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I began teaching at the City College of New York in 1964 when I was a 22 year-old hot shot composer and trumpet player. I've learned an awful lot about music and people in the intervening period, but mostly I have gained some measure of humility and for that I am most grateful.

For twelve years I was chairman of the Music Department. I was only lucky enough to teach one course a semester. I choose to teach musicianship because I could help my students be better performers and I could also teach them some theory along the way. The syllabus for this course is located on the next page.




This is something I developed for the students in my freshman Introduction to Music class many years ago, but its contents are so important that I share it with all my classes and all my faculty, and has been adopted by many colleges around the country.

                                                A Student’s Credo

I recognize that I am a professional student.  That means that I will earn the grades for the courses in which I am enrolled.  As a professional student I understand that:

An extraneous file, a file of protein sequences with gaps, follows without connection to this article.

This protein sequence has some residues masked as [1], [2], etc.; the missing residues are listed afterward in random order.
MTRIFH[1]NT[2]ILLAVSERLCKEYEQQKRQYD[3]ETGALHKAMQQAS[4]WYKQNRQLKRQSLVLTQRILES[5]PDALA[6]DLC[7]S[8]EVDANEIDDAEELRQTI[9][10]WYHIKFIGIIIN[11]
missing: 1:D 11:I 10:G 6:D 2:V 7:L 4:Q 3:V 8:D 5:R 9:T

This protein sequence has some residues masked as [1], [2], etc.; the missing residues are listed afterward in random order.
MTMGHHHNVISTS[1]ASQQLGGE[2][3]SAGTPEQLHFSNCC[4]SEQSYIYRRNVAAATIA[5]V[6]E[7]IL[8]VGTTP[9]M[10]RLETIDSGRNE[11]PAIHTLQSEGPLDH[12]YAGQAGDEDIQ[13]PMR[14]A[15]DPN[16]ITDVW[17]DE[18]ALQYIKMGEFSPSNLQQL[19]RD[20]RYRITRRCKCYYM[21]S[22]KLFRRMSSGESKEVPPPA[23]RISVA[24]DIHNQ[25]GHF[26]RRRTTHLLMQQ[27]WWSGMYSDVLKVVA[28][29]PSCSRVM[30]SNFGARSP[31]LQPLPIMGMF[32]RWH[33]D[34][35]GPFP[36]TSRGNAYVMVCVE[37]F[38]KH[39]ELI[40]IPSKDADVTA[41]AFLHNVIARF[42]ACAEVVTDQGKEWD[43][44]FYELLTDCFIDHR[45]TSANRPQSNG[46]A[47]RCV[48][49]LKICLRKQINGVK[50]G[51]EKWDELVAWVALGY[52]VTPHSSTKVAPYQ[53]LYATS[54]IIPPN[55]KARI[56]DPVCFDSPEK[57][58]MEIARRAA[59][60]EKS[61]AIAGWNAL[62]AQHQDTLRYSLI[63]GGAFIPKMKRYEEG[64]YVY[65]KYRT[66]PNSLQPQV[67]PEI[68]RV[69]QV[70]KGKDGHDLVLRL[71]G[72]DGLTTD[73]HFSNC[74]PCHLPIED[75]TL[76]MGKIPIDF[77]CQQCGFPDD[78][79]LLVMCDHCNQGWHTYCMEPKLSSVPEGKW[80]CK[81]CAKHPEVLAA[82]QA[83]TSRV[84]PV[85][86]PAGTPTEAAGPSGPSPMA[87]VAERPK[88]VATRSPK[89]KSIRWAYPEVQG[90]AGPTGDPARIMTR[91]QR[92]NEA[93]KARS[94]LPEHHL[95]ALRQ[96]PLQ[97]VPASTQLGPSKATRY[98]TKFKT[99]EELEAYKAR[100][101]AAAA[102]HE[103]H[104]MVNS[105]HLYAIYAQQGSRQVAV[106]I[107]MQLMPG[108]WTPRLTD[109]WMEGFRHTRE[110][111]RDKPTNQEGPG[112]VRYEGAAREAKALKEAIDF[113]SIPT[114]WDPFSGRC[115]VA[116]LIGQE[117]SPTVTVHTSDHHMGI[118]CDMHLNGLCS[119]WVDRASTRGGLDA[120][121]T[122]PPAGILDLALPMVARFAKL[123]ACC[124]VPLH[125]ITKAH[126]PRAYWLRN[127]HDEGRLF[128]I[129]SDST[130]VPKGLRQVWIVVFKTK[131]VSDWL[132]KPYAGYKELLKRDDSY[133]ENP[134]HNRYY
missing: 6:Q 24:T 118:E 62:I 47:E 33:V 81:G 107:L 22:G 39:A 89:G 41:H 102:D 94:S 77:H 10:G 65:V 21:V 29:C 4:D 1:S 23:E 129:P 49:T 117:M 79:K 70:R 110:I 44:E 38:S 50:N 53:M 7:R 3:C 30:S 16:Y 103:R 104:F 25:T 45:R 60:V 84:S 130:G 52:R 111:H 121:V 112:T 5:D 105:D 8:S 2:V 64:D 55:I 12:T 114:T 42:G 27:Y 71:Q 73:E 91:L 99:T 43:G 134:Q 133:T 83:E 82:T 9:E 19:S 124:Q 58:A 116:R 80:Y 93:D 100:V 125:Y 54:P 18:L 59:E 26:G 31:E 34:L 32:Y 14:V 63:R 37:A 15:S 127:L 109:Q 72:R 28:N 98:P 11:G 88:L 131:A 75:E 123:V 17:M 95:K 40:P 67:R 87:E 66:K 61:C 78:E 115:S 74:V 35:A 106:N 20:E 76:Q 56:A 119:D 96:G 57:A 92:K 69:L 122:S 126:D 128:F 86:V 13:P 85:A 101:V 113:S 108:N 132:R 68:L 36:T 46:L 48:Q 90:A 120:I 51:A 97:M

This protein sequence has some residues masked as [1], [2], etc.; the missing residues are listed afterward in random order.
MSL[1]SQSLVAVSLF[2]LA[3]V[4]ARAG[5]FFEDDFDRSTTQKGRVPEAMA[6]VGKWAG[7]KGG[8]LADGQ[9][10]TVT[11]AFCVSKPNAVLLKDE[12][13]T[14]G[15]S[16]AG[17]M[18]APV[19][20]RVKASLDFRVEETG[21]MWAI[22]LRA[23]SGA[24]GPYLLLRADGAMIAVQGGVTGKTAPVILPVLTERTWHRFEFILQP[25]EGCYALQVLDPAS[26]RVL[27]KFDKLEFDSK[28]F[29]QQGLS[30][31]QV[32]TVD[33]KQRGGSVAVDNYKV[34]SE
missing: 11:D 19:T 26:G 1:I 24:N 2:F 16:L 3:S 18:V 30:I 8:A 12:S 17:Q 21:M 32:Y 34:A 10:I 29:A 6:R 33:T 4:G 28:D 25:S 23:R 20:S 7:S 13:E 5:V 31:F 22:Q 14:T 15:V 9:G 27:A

1.  I must successfully pass prerequisite courses in order to prepare for the work in sequential ones.  Any incomplete grades will be made up in a timely manner.

2.  I must attend my classes regularly, understanding that I am only allowed two weeks of absences before I may be dropped from any course. I will transfer the data from the academic calendar to my personal calendar.

3.  I must come to class on time as my punctuality reflects on my seriousness of purpose. Coming late disrupts the class and is impolite.

4.  I must come to class prepared to work.  I will bring with me the appropriate writing instruments, notebooks, and textbooks.

5.  I will hand in all assignments on time and I will make sure that they represent my best work. I understand how important it is to edit.

6.  I will let my instructors know when there is something I do not understand, either from what goes on in class or from the homework.

7.  I will prepare for examinations by studying sufficiently far in advance that I do not need to cram at the last minute.

8.  I will take organized and complete notes  from  both classroom lectures and homework readings.

9.  If I am absent from class I will contact one of my fellow students to find out what I have missed.

10.   I will remember that I will only get out of the course what I put into it.


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